A Stupid Thing Crowley Said

One of the stupidest things Crowley ever wrote wasn’t all that stupid, but it annoys me to no end.  Crowley was far from stupid; I admire his work tremendously. But there are occasional bits of stupidity: flashes of racism, idiotic attitudes toward women and Jews, and hints that he’s not all that serious about any of it.  That all gets on my nerves, and is certainly stupid. But the bit I’m thinking about is a kind of stupidity that just gets on my nerves, rather than offends my sense of justice. He once wrote:

“Then, when thou hast Him, cease to speculate —
Who hath the How is careless of the Why.”

He wrote this in his Bagh-i-Muattar, which he claimed to translate from a rare Persian manuscript.  Of course he wrote it himself.  This quotation shows up in a lot of magical work as an excuse for anti-intellectualism, a vice that Crowley never indulged in.  Most people who quote it never read the B-i-M.  If they had, they’d know it was a satire with mystical elements.  In fact, he includes a footnote to this line:

The natural (though hardly altogether
just) contempt of the practical expert
for the arm-chair critic.

It’s easy to excuse intellectual laziness.  After all, the rutabaga grows without knowing it’s a rutabaga.  “My magic works: why should I think more about it than that?”  Because you’re a human being and not a root vegetable, goddamn it, that’s why.

This anti-intellectual contempt is “natural,” as he says.  It’s how we avoid the unpleasant sensation of cognitive dissonance.  He’s also right: it’s not “altogether just.”  Without insight, without theory, there’d be no practice. And to head off the inevitable, kitchen witches and folk magicians have theory; if they didn’t, they wouldn’t know what to put into their gris gris.  If you can’t wrestle some cognitive dissonance into shape and hitch it to your wagon, you better not claim any attainments in the control of your own mind, let alone reality.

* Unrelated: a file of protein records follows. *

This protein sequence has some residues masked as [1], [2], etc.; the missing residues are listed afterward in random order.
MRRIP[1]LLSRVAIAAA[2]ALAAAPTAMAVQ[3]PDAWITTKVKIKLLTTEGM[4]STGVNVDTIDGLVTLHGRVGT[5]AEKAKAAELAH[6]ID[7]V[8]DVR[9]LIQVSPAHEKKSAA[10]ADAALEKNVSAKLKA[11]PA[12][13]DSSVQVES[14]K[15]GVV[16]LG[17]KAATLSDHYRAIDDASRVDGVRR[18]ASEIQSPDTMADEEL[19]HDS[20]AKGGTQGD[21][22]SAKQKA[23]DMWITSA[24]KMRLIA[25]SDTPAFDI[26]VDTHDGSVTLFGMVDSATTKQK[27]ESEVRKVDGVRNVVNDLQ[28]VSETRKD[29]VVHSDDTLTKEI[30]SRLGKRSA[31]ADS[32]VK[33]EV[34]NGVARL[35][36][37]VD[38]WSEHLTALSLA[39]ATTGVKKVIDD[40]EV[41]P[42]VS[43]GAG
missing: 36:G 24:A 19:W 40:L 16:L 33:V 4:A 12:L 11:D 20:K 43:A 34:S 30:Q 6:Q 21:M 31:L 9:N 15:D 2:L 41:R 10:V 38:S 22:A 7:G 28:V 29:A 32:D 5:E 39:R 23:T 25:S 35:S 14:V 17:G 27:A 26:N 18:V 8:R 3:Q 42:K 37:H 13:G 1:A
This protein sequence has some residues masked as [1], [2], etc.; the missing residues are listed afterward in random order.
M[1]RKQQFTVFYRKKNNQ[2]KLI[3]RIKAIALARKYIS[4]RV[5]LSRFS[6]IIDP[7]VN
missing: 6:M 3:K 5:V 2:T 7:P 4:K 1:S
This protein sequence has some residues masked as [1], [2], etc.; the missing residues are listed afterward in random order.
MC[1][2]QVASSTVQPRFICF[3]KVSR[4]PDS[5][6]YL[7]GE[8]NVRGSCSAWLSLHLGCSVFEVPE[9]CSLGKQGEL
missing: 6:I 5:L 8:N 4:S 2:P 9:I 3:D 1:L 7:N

If you’d like to quote this phrase at me again, as some have, I ask first that you read the Bagh-i-Muattar.  And if you’re using it as a thought-stopping cliche to avoid having to engage your intellect, ask yourself what Crowley might have thought of that.

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2 Responses to “A Stupid Thing Crowley Said”

  1. If our theories about magick are basically just “parallel constructions in thought”, not the thing itself, and “intention” is what matters, is there really any benefit to theorising? Beyond exploring concepts for creative inspiration, that is.

    If what magick amounts to is basically: a) thinking of a result, b) imagining that a particular mental or physical action will lead to that result, while c) not obstructing or interfering – aren’t all theories just arbitrary fluff?

    Of course, I suppose that’s a sort of theory too, but only in the sense that it had to be formulated in language in order to be written down. There is no “mechanism” being proposed. And if there is no mechanism, there’s no “how things work” and there is no “Why”. So there’s no point in theory, except of the fun of it?

    That’s how I interpret Crowley’s statements:

    “Then, when thou hast Him, cease to speculate —
    Who hath the How is careless of the Why.”

    Once you realise that you simply “intend” magick, that you bring the result to mind and that is essentially it, the entire “How” of it, then you realise that there is no “Why” because there is no underlying mechanism behind the scenes.

    “The natural (though hardly altogether
    just) contempt of the practical expert
    for the arm-chair critic.”

    The person who realises the “directness” of magick in the above way, is naturally contemptuous of ornate theories and metaphors, since none is required. However, it is not altogether just, because those theories and metaphors can act as a source of inspiration, and to never contemplate things in thought, is to become dry in the well…

    (I don’t necessarily think this myself completely, since I enjoy a good bit of theorising myself, but it’s interesting to pose the question.)

  2. “30. If Will stops and cries Why, invoking Because, then Will stops an does naught. 31. If power asks why, then power is weakness.” — Aleister Crowley (The Book of the Law/Liber Al Vel Legis)

    You know like so:

    “Mommy, why do baby seals have to die?”

    “Because God works in mysterious ways.”

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